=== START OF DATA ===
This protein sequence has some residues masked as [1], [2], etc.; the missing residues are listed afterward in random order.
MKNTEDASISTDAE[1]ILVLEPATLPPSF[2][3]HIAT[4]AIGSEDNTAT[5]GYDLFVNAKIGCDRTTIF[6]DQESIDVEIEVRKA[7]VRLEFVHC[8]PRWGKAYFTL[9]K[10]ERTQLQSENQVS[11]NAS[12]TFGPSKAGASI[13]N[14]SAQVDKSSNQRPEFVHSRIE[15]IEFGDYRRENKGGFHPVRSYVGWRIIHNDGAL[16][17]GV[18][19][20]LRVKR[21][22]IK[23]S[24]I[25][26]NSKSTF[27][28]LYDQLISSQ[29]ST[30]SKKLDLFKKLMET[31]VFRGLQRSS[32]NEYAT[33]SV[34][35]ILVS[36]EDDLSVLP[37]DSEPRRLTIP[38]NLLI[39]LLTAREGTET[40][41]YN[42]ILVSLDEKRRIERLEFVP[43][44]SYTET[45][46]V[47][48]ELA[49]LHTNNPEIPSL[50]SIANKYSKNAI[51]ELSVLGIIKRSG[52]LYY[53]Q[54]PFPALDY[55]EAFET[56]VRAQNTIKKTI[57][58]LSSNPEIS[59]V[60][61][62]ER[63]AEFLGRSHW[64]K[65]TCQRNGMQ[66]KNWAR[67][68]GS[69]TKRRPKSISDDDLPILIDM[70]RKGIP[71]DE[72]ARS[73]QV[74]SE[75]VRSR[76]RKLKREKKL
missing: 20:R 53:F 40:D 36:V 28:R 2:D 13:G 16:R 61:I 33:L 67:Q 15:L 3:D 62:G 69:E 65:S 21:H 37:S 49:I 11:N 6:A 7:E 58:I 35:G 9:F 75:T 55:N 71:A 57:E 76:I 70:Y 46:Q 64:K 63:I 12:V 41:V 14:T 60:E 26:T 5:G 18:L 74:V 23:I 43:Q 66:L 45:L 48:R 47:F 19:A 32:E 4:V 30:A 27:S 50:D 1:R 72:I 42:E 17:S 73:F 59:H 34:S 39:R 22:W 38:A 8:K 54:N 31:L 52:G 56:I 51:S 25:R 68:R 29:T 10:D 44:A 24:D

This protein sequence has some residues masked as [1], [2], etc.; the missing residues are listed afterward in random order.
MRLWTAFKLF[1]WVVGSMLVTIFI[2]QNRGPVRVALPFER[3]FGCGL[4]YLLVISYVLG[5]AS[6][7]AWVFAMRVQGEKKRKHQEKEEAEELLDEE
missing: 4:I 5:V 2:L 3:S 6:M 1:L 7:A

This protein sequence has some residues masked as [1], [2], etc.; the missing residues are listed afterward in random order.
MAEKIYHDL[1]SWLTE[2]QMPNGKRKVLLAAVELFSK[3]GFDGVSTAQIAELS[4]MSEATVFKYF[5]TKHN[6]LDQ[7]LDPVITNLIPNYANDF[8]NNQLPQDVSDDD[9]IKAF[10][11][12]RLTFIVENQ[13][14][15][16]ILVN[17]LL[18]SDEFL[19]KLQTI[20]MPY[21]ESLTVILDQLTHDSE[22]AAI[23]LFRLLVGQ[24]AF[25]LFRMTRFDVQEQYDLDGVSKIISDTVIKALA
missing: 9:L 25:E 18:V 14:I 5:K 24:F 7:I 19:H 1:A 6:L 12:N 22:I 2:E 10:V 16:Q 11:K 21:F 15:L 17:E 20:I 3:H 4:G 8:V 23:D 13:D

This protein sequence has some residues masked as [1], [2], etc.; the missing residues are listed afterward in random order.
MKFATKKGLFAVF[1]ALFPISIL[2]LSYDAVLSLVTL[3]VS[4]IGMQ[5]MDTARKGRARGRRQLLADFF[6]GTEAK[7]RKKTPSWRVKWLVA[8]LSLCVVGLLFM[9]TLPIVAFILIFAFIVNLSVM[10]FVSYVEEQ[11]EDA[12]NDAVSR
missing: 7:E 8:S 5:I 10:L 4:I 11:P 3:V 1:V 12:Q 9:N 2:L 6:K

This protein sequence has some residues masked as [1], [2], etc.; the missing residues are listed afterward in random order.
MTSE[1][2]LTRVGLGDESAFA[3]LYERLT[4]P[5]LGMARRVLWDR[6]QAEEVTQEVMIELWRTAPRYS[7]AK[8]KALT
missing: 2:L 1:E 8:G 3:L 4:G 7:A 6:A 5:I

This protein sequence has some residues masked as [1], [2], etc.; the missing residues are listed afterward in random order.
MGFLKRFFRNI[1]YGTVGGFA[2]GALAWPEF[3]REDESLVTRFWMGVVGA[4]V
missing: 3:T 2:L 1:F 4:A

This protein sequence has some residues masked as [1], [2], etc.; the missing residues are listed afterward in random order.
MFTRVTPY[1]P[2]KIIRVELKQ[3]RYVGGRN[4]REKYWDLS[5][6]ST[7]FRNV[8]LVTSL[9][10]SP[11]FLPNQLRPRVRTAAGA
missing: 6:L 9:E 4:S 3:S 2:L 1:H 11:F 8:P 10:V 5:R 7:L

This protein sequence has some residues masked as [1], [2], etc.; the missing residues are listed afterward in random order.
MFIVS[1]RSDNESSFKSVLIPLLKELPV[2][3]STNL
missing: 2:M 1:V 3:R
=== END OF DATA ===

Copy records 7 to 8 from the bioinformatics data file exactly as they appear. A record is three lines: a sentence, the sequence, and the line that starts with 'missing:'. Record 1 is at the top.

This protein sequence has some residues masked as [1], [2], etc.; the missing residues are listed afterward in random order.
MFTRVTPY[1]P[2]KIIRVELKQ[3]RYVGGRN[4]REKYWDLS[5][6]ST[7]FRNV[8]LVTSL[9][10]SP[11]FLPNQLRPRVRTAAGA
missing: 6:L 9:E 4:S 3:S 2:L 1:H 11:F 8:P 10:V 5:R 7:L

This protein sequence has some residues masked as [1], [2], etc.; the missing residues are listed afterward in random order.
MFIVS[1]RSDNESSFKSVLIPLLKELPV[2][3]STNL
missing: 2:M 1:V 3:R